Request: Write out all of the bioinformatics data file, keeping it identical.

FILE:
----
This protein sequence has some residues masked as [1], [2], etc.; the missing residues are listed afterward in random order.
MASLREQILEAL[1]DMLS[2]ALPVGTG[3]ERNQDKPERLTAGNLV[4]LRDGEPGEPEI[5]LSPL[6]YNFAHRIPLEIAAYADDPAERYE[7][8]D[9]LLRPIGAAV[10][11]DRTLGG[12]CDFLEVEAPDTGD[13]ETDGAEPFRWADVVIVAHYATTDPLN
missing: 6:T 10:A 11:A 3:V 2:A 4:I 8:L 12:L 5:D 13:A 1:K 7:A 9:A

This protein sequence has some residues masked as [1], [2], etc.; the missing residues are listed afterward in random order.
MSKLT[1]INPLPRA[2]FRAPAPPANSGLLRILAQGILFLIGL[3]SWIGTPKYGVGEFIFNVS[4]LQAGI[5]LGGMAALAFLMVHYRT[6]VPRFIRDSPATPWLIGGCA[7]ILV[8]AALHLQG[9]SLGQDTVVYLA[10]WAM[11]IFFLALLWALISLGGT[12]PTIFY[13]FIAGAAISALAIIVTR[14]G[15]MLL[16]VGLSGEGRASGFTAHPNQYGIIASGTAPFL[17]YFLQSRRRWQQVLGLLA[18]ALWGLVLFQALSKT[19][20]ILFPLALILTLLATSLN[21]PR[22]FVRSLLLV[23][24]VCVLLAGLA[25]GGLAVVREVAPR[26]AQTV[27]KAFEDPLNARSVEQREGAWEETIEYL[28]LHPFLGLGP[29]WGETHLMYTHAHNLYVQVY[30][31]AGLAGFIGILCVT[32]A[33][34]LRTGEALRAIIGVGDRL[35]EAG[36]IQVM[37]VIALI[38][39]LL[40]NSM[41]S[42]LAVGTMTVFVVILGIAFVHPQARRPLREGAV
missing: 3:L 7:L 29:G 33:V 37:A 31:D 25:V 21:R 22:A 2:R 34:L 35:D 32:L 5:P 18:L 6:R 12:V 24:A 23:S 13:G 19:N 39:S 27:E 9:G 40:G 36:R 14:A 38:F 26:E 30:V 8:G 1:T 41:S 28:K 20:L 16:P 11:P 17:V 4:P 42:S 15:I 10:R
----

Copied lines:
This protein sequence has some residues masked as [1], [2], etc.; the missing residues are listed afterward in random order.
MASLREQILEAL[1]DMLS[2]ALPVGTG[3]ERNQDKPERLTAGNLV[4]LRDGEPGEPEI[5]LSPL[6]YNFAHRIPLEIAAYADDPAERYE[7][8]D[9]LLRPIGAAV[10][11]DRTLGG[12]CDFLEVEAPDTGD[13]ETDGAEPFRWADVVIVAHYATTDPLN
missing: 6:T 10:A 11:A 3:V 2:A 4:I 8:L 12:L 5:D 13:A 1:K 7:A 9:A

This protein sequence has some residues masked as [1], [2], etc.; the missing residues are listed afterward in random order.
MSKLT[1]INPLPRA[2]FRAPAPPANSGLLRILAQGILFLIGL[3]SWIGTPKYGVGEFIFNVS[4]LQAGI[5]LGGMAALAFLMVHYRT[6]VPRFIRDSPATPWLIGGCA[7]ILV[8]AALHLQG[9]SLGQDTVVYLA[10]WAM[11]IFFLALLWALISLGGT[12]PTIFY[13]FIAGAAISALAIIVTR[14]G[15]MLL[16]VGLSGEGRASGFTAHPNQYGIIASGTAPFL[17]YFLQSRRRWQQVLGLLA[18]ALWGLVLFQALSKT[19][20]ILFPLALILTLLATSLN[21]PR[22]FVRSLLLV[23][24]VCVLLAGLA[25]GGLAVVREVAPR[26]AQTV[27]KAFEDPLNARSVEQREGAWEETIEYL[28]LHPFLGLGP[29]WGETHLMYTHAHNLYVQVY[30][31]AGLAGFIGILCVT[32]A[33][34]LRTGEALRAIIGVGDRL[35]EAG[36]IQVM[37]VIALI[38][39]LL[40]NSM[41]S[42]LAVGTMTVFVVILGIAFVHPQARRPLREGAV
missing: 3:L 7:L 29:G 33:V 37:A 31:D 25:V 21:R 22:A 2:R 34:L 35:D 32:L 5:P 18:L 6:R 12:V 24:A 23:S 13:G 19:N 39:S 27:E 9:G 40:G 36:R 14:A 38:F 26:E 30:V 8:G 1:T 41:S 28:K 20:L 16:P 11:P 17:V 4:P 42:S 15:I 10:R